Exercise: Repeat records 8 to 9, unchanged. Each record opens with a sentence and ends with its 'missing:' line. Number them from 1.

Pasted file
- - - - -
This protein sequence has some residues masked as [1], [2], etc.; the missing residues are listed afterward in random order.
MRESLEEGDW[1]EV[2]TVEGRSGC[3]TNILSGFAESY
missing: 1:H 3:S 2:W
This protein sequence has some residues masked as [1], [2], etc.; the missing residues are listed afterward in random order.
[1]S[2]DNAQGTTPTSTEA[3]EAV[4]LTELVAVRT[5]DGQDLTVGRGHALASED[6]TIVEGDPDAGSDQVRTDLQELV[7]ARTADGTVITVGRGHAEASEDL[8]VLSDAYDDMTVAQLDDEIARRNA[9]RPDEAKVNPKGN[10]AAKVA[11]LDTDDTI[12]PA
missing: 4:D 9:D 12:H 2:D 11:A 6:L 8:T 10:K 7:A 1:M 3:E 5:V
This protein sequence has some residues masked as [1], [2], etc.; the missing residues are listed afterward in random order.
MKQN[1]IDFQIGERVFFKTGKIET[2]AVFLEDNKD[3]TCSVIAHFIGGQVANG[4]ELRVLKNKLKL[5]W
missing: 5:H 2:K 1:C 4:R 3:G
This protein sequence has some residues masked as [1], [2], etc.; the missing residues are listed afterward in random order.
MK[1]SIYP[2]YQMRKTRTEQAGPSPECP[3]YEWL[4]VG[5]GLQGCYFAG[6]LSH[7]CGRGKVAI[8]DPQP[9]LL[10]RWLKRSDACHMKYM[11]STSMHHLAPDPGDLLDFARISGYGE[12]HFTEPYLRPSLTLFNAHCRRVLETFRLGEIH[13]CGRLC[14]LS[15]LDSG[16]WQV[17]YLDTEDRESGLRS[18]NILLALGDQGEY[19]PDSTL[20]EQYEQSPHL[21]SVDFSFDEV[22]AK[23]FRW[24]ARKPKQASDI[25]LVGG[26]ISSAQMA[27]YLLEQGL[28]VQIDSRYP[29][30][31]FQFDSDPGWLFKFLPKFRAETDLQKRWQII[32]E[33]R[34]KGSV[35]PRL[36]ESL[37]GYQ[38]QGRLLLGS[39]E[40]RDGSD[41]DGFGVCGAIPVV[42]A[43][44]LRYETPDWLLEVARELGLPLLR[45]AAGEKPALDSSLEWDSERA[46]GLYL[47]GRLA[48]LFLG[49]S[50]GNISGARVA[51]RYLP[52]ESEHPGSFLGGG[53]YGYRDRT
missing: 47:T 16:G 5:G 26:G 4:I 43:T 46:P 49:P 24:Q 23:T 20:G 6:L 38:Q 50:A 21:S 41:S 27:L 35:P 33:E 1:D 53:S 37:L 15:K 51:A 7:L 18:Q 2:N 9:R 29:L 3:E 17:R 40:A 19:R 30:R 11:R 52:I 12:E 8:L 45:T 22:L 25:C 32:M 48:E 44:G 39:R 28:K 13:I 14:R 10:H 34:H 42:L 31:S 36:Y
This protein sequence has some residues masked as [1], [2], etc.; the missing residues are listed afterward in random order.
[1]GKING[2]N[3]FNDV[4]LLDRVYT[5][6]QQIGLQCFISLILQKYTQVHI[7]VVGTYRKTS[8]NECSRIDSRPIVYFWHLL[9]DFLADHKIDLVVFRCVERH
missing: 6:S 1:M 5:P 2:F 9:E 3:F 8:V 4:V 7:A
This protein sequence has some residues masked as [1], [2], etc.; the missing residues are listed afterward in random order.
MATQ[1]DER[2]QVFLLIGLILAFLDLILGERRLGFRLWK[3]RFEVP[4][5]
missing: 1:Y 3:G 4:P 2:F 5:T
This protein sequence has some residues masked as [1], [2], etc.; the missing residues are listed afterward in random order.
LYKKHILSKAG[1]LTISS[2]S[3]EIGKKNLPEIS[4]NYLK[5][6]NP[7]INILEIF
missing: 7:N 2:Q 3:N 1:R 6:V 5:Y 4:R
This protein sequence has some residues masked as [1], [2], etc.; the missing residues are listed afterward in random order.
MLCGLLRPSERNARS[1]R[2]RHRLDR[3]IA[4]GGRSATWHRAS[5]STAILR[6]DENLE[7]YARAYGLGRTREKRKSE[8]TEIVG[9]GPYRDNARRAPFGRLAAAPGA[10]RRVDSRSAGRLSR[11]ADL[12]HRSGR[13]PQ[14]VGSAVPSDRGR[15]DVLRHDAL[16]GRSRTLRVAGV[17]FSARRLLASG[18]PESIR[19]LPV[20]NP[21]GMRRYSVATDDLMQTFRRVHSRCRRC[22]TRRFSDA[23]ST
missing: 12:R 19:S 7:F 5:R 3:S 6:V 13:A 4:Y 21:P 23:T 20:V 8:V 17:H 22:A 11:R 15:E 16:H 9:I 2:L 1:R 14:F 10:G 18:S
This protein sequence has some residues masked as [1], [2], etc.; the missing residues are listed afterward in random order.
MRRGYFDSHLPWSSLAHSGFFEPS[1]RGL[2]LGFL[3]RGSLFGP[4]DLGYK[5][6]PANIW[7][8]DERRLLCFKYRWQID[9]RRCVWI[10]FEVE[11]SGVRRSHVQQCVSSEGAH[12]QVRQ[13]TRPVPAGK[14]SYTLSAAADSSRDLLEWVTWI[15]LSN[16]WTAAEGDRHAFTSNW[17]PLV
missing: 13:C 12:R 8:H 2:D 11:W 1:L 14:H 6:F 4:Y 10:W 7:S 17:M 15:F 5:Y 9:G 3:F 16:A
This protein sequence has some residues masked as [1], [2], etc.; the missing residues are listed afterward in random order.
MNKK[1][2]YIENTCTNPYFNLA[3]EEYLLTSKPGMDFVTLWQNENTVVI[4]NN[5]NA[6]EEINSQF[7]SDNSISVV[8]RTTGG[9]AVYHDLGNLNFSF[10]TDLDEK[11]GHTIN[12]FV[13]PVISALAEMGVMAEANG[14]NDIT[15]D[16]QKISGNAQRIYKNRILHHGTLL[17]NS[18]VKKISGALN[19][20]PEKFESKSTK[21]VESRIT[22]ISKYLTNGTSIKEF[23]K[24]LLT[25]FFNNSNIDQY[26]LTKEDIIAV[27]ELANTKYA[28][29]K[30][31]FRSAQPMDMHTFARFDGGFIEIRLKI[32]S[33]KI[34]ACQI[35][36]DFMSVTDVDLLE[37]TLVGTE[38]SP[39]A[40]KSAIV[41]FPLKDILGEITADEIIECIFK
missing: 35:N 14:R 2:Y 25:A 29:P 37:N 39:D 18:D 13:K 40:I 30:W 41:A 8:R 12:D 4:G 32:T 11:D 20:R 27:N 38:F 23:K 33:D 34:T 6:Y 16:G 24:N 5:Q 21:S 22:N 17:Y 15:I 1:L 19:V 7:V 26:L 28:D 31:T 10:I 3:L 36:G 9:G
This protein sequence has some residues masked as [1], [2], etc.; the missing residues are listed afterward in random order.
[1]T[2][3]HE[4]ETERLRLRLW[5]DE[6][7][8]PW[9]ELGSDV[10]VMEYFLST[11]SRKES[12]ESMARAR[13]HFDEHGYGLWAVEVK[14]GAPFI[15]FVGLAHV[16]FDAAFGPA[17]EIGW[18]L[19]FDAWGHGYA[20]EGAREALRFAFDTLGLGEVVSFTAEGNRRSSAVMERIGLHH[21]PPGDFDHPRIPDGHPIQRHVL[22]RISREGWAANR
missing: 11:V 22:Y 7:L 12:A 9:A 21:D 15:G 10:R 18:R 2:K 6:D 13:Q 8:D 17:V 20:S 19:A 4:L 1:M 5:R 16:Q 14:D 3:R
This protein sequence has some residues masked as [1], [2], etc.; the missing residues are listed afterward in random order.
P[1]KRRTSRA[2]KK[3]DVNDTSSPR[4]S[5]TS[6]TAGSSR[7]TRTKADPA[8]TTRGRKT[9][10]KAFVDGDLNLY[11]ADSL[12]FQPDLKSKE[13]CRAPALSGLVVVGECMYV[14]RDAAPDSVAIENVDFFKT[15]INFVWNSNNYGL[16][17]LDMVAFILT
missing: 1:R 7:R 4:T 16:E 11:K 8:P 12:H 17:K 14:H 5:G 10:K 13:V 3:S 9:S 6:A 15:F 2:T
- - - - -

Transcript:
This protein sequence has some residues masked as [1], [2], etc.; the missing residues are listed afterward in random order.
MLCGLLRPSERNARS[1]R[2]RHRLDR[3]IA[4]GGRSATWHRAS[5]STAILR[6]DENLE[7]YARAYGLGRTREKRKSE[8]TEIVG[9]GPYRDNARRAPFGRLAAAPGA[10]RRVDSRSAGRLSR[11]ADL[12]HRSGR[13]PQ[14]VGSAVPSDRGR[15]DVLRHDAL[16]GRSRTLRVAGV[17]FSARRLLASG[18]PESIR[19]LPV[20]NP[21]GMRRYSVATDDLMQTFRRVHSRCRRC[22]TRRFSDA[23]ST
missing: 12:R 19:S 7:F 5:R 3:S 6:V 13:A 4:Y 21:P 23:T 20:V 8:V 17:H 22:A 11:R 15:E 16:H 9:I 2:L 1:R 14:F 10:G 18:S
This protein sequence has some residues masked as [1], [2], etc.; the missing residues are listed afterward in random order.
MRRGYFDSHLPWSSLAHSGFFEPS[1]RGL[2]LGFL[3]RGSLFGP[4]DLGYK[5][6]PANIW[7][8]DERRLLCFKYRWQID[9]RRCVWI[10]FEVE[11]SGVRRSHVQQCVSSEGAH[12]QVRQ[13]TRPVPAGK[14]SYTLSAAADSSRDLLEWVTWI[15]LSN[16]WTAAEGDRHAFTSNW[17]PLV
missing: 13:C 12:R 8:H 2:D 11:W 1:L 14:H 6:F 4:Y 10:W 7:S 17:M 15:F 5:Y 9:G 3:F 16:A